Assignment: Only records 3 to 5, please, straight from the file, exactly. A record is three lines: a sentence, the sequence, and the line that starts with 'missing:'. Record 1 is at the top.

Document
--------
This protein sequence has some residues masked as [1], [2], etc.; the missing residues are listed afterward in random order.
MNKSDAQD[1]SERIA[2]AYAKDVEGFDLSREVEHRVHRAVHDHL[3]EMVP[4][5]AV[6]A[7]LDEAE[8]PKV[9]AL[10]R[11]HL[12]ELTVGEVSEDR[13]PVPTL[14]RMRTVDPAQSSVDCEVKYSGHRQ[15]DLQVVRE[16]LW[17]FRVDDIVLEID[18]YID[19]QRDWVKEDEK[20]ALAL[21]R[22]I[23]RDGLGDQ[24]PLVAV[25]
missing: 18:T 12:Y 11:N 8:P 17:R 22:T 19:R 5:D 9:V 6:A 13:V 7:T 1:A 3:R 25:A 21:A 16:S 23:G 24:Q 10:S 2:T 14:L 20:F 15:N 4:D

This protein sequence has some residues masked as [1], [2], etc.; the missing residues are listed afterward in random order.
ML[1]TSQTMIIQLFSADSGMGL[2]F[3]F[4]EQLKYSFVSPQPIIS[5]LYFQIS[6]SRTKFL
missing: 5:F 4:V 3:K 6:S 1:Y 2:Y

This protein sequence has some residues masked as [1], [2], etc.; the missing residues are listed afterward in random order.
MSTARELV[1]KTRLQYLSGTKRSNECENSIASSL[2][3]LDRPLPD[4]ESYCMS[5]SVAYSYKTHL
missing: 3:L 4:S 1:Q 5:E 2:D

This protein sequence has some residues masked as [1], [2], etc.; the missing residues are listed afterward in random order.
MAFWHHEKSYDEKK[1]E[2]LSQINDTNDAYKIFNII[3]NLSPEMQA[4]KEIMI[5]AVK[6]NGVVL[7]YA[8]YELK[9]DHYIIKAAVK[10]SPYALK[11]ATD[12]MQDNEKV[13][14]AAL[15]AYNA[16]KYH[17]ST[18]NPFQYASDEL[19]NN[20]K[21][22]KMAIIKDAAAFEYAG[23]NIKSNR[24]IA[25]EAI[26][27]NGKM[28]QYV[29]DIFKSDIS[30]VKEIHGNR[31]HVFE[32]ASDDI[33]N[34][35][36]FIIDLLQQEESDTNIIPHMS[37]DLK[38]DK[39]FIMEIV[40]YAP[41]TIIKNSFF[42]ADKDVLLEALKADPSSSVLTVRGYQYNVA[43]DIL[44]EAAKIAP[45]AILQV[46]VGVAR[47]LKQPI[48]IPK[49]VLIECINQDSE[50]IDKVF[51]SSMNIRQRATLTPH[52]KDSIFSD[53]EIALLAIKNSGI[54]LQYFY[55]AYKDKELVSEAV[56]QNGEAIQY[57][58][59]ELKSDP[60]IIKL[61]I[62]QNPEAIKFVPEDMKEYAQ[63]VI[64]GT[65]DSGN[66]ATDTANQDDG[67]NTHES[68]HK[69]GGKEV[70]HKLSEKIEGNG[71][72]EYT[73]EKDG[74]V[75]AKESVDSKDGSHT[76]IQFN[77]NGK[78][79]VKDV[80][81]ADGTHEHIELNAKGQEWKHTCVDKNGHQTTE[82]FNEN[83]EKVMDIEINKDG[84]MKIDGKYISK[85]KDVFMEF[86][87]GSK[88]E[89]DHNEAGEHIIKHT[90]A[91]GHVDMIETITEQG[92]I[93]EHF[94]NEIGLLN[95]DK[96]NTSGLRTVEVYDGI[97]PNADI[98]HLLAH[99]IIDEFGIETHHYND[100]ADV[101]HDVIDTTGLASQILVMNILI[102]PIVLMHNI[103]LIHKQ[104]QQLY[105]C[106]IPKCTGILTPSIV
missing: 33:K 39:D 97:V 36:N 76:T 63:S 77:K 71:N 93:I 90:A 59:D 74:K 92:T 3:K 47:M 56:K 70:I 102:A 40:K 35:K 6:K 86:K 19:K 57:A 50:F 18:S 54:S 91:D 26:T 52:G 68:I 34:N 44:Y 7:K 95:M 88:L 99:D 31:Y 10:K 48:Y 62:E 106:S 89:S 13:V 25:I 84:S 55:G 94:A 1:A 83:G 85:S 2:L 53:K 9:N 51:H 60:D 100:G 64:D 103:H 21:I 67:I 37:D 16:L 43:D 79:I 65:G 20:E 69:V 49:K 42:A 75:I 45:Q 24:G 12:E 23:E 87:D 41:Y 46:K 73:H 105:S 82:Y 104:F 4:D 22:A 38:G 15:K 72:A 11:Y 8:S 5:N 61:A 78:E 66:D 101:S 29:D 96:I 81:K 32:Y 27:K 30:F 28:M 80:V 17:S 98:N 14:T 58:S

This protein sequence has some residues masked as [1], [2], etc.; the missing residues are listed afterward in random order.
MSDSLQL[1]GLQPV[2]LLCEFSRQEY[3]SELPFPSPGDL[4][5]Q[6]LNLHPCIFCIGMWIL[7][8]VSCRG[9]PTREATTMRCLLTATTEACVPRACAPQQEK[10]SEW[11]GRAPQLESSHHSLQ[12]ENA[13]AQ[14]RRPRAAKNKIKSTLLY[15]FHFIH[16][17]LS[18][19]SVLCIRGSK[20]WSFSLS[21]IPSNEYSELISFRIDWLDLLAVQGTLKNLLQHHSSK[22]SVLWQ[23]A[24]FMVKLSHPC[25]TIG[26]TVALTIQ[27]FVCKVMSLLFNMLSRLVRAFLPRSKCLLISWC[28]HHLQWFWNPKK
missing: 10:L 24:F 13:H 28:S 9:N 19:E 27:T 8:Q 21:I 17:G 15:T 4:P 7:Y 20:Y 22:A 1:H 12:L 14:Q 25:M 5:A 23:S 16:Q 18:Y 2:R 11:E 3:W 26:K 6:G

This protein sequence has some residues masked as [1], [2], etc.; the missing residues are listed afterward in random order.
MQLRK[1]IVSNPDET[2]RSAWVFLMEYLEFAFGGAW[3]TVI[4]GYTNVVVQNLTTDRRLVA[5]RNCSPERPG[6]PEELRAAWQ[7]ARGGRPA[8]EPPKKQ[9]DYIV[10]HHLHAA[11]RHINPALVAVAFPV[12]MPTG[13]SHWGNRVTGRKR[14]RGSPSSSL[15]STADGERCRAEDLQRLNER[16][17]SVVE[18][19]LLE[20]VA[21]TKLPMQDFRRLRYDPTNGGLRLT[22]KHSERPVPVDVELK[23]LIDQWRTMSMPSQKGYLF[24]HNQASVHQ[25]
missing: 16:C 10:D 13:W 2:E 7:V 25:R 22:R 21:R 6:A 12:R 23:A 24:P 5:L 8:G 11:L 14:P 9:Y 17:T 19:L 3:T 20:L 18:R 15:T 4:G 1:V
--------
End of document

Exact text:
This protein sequence has some residues masked as [1], [2], etc.; the missing residues are listed afterward in random order.
MSTARELV[1]KTRLQYLSGTKRSNECENSIASSL[2][3]LDRPLPD[4]ESYCMS[5]SVAYSYKTHL
missing: 3:L 4:S 1:Q 5:E 2:D

This protein sequence has some residues masked as [1], [2], etc.; the missing residues are listed afterward in random order.
MAFWHHEKSYDEKK[1]E[2]LSQINDTNDAYKIFNII[3]NLSPEMQA[4]KEIMI[5]AVK[6]NGVVL[7]YA[8]YELK[9]DHYIIKAAVK[10]SPYALK[11]ATD[12]MQDNEKV[13][14]AAL[15]AYNA[16]KYH[17]ST[18]NPFQYASDEL[19]NN[20]K[21][22]KMAIIKDAAAFEYAG[23]NIKSNR[24]IA[25]EAI[26][27]NGKM[28]QYV[29]DIFKSDIS[30]VKEIHGNR[31]HVFE[32]ASDDI[33]N[34][35][36]FIIDLLQQEESDTNIIPHMS[37]DLK[38]DK[39]FIMEIV[40]YAP[41]TIIKNSFF[42]ADKDVLLEALKADPSSSVLTVRGYQYNVA[43]DIL[44]EAAKIAP[45]AILQV[46]VGVAR[47]LKQPI[48]IPK[49]VLIECINQDSE[50]IDKVF[51]SSMNIRQRATLTPH[52]KDSIFSD[53]EIALLAIKNSGI[54]LQYFY[55]AYKDKELVSEAV[56]QNGEAIQY[57][58][59]ELKSDP[60]IIKL[61]I[62]QNPEAIKFVPEDMKEYAQ[63]VI[64]GT[65]DSGN[66]ATDTANQDDG[67]NTHES[68]HK[69]GGKEV[70]HKLSEKIEGNG[71][72]EYT[73]EKDG[74]V[75]AKESVDSKDGSHT[76]IQFN[77]NGK[78][79]VKDV[80][81]ADGTHEHIELNAKGQEWKHTCVDKNGHQTTE[82]FNEN[83]EKVMDIEINKDG[84]MKIDGKYISK[85]KDVFMEF[86][87]GSK[88]E[89]DHNEAGEHIIKHT[90]A[91]GHVDMIETITEQG[92]I[93]EHF[94]NEIGLLN[95]DK[96]NTSGLRTVEVYDGI[97]PNADI[98]HLLAH[99]IIDEFGIETHHYND[100]ADV[101]HDVIDTTGLASQILVMNILI[102]PIVLMHNI[103]LIHKQ[104]QQLY[105]C[106]IPKCTGILTPSIV
missing: 33:K 39:D 97:V 36:N 76:T 63:S 77:K 71:N 93:I 90:A 59:D 74:K 92:T 3:K 47:M 56:K 70:I 102:A 40:K 35:K 6:K 86:K 19:K 57:A 50:F 18:S 54:S 91:D 26:T 52:G 68:I 34:N 44:Y 7:K 95:M 88:L 99:D 31:Y 10:K 48:Y 62:E 106:S 89:S 13:V 25:I 84:S 55:G 94:A 1:A 83:G 85:S 2:L 53:K 9:N 51:H 60:D 100:G 64:D 103:H 21:I 67:I 37:D 16:L 43:D 79:I 65:G 20:E 69:V 49:K 42:A 75:I 45:Q 24:G 12:E 23:E 87:D 41:Y 46:K 73:H 105:S 82:Y 104:F 4:D 22:A 38:G 15:K 72:A 11:Y 8:S 5:N 61:A 78:E 66:D 101:S 29:D 96:I 81:K 32:Y 27:K 30:F 28:M 80:V 17:S 98:N 14:T 58:S

This protein sequence has some residues masked as [1], [2], etc.; the missing residues are listed afterward in random order.
MSDSLQL[1]GLQPV[2]LLCEFSRQEY[3]SELPFPSPGDL[4][5]Q[6]LNLHPCIFCIGMWIL[7][8]VSCRG[9]PTREATTMRCLLTATTEACVPRACAPQQEK[10]SEW[11]GRAPQLESSHHSLQ[12]ENA[13]AQ[14]RRPRAAKNKIKSTLLY[15]FHFIH[16][17]LS[18][19]SVLCIRGSK[20]WSFSLS[21]IPSNEYSELISFRIDWLDLLAVQGTLKNLLQHHSSK[22]SVLWQ[23]A[24]FMVKLSHPC[25]TIG[26]TVALTIQ[27]FVCKVMSLLFNMLSRLVRAFLPRSKCLLISWC[28]HHLQWFWNPKK
missing: 10:L 24:F 13:H 28:S 9:N 19:E 27:T 8:Q 21:I 17:G 15:T 4:P 7:Y 20:Y 22:A 1:H 12:L 14:Q 25:M 5:A 23:S 16:Q 18:Y 2:R 11:E 3:W 26:K 6:G